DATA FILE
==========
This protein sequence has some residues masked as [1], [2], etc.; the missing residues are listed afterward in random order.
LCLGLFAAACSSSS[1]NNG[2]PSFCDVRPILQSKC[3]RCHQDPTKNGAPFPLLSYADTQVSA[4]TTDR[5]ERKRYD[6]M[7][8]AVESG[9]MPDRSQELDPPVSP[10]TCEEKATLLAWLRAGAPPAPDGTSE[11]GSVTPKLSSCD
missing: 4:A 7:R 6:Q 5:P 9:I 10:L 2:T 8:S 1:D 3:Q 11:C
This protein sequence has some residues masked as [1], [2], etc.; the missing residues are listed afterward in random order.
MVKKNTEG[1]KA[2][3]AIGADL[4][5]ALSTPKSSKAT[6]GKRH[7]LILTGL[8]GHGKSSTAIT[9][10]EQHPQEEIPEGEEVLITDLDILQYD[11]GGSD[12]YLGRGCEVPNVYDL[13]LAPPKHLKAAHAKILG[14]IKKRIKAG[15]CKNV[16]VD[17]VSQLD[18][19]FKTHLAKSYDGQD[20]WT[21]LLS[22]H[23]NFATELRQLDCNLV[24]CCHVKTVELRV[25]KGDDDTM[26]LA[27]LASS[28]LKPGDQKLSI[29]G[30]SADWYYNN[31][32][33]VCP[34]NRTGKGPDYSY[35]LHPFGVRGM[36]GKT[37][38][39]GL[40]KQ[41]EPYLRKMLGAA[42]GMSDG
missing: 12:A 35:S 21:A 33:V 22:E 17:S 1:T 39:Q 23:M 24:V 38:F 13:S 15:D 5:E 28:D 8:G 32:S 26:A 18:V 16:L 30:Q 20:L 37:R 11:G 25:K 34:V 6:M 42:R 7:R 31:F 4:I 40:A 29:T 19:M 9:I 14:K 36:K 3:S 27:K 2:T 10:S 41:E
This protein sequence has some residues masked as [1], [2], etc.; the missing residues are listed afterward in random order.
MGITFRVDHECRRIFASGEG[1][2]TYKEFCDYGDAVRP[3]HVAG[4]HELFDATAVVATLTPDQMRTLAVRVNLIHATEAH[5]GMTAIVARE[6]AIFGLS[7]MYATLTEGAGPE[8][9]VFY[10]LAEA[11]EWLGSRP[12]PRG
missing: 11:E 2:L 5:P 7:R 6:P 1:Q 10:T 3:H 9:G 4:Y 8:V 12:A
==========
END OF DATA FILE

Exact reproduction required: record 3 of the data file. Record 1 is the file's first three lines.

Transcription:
This protein sequence has some residues masked as [1], [2], etc.; the missing residues are listed afterward in random order.
MGITFRVDHECRRIFASGEG[1][2]TYKEFCDYGDAVRP[3]HVAG[4]HELFDATAVVATLTPDQMRTLAVRVNLIHATEAH[5]GMTAIVARE[6]AIFGLS[7]MYATLTEGAGPE[8][9]VFY[10]LAEA[11]EWLGSRP[12]PRG
missing: 11:E 2:L 5:P 7:R 6:P 1:Q 10:T 3:H 9:G 4:Y 8:V 12:A